Thank you for using the timer - this advanced tool can estimate your performance and suggest more practice questions. We have subscribed you to Daily Prep Questions via email.

Customized for You

we will pick new questions that match your level based on your Timer History

Track Your Progress

every week, we’ll send you an estimated GMAT score based on your performance

Practice Pays

we will pick new questions that match your level based on your Timer History

Not interested in getting valuable practice questions and articles delivered to your email? No problem, unsubscribe here.

Thank you for using the timer!
We noticed you are actually not timing your practice. Click the START button first next time you use the timer.
There are many benefits to timing your practice, including:

A drawer has six loose blue socks and six loose white socks. [#permalink]
23 Sep 2012, 07:06

1

This post was BOOKMARKED

00:00

A

B

C

D

E

Difficulty:

85% (hard)

Question Stats:

51% (02:58) correct
49% (01:46) wrong based on 83 sessions

A drawer has six loose blue socks and six loose white socks. If four socks are removed from the drawer at random and without replacement. What is the probability that one pair of each color was selected?

Re: A drawer has six loose blue socks and six loose white socks. [#permalink]
23 Sep 2012, 07:59

1

This post received KUDOS

Expert's post

solo1234 wrote:

A drawer has six loose blue socks and six loose white socks. If four socks are removed from the drawer at random and without replacement. What is the probability that one pair of each color was selected?

A. 2/33 B. 5/66 C. 5/33 D. 5/11 E. 1/2

So, we want the probability of removing 2 blues socks out of 6 and 2 white socks out of 6, while removing 4 socks out of 12.

Re: A drawer has six loose blue socks and six loose white socks. [#permalink]
23 Sep 2012, 18:05

Bunuel wrote:

solo1234 wrote:

A drawer has six loose blue socks and six loose white socks. If four socks are removed from the drawer at random and without replacement. What is the probability that one pair of each color was selected?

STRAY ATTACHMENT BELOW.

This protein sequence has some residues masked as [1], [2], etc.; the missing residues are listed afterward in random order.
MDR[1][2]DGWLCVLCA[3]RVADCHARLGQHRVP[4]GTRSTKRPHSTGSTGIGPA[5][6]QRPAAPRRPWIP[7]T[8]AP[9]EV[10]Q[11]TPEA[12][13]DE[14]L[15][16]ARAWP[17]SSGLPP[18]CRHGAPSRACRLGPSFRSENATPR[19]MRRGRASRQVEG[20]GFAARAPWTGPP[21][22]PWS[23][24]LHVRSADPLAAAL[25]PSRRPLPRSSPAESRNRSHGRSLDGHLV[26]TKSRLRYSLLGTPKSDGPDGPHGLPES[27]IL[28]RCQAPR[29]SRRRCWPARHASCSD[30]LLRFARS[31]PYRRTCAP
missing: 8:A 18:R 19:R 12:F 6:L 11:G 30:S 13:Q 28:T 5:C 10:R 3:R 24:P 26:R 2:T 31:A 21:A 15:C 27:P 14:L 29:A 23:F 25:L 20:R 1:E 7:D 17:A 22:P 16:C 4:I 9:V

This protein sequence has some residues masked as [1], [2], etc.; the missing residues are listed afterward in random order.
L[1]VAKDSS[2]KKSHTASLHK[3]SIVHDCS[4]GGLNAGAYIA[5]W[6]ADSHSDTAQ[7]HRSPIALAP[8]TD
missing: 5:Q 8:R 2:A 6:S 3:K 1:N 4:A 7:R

A. 2/33 B. 5/66 C. 5/33 D. 5/11 E. 1/2

So, we want the probability of removing 2 blues socks out of 6 and 2 white socks out of 6, while removing 4 socks out of 12.

Re: A drawer has six loose blue socks and six loose white socks. [#permalink]
24 Sep 2012, 23:27

No of Loose blue socks = 6 (3 pairs) No. of Loose white Socks = 6 (3 pairs) total no. of blue and white socks = 12 Total no. of socks to be selected = 4

So we have C (12,4) = no of ways the socks can be selected = 495

No of ways One pair of blue socks is selected ( 2 blue socks) , C (6,2) , No of ways one pair of white socks can be selected C (6,2) ..Because we have to find a scenario where EXACTLY one pair of Blue socks and ONE pair of WHITE socks is selected we will multiply the two .. ie 15 x 15 ..

Filling the information in the Probability formula we get P (A) = (15 x 15) / 495 = 5 : 11 (D) _________________

"When you want to succeed as bad as you want to breathe, then you’ll be successful.” - Eric Thomas

Re: A drawer has six loose blue socks and six loose white socks. [#permalink]
26 May 2013, 08:43

Bunuel wrote:

solo1234 wrote:

A drawer has six loose blue socks and six loose white socks. If four socks are removed from the drawer at random and without replacement. What is the probability that one pair of each color was selected?

A. 2/33 B. 5/66 C. 5/33 D. 5/11 E. 1/2

So, we want the probability of removing 2 blues socks out of 6 and 2 white socks out of 6, while removing 4 socks out of 12.

Re: A drawer has six loose blue socks and six loose white socks. [#permalink]
26 May 2013, 23:48

Expert's post

apd2006 wrote:

Bunuel wrote:

solo1234 wrote:

A drawer has six loose blue socks and six loose white socks. If four socks are removed from the drawer at random and without replacement. What is the probability that one pair of each color was selected?

A. 2/33 B. 5/66 C. 5/33 D. 5/11 E. 1/2

So, we want the probability of removing 2 blues socks out of 6 and 2 white socks out of 6, while removing 4 socks out of 12.

Re: A drawer has six loose blue socks and six loose white socks. [#permalink]
27 May 2013, 02:08

But our answers differ. Which approach/answer is correct? In your approach to solution ,you are replacing (taking number of different combinations of 4 at a time, that means you are replacing the socks back, otherwise why is the count of socks not decreasing? and this is done in both -while calculating the favorable and total outcomes.)

Re: A drawer has six loose blue socks and six loose white socks. [#permalink]
27 May 2013, 02:59

Expert's post

apd2006 wrote:

But our answers differ. Which approach/answer is correct? In your approach to solution ,you are replacing (taking number of different combinations of 4 at a time, that means you are replacing the socks back, otherwise why is the count of socks not decreasing? and this is done in both -while calculating the favorable and total outcomes.)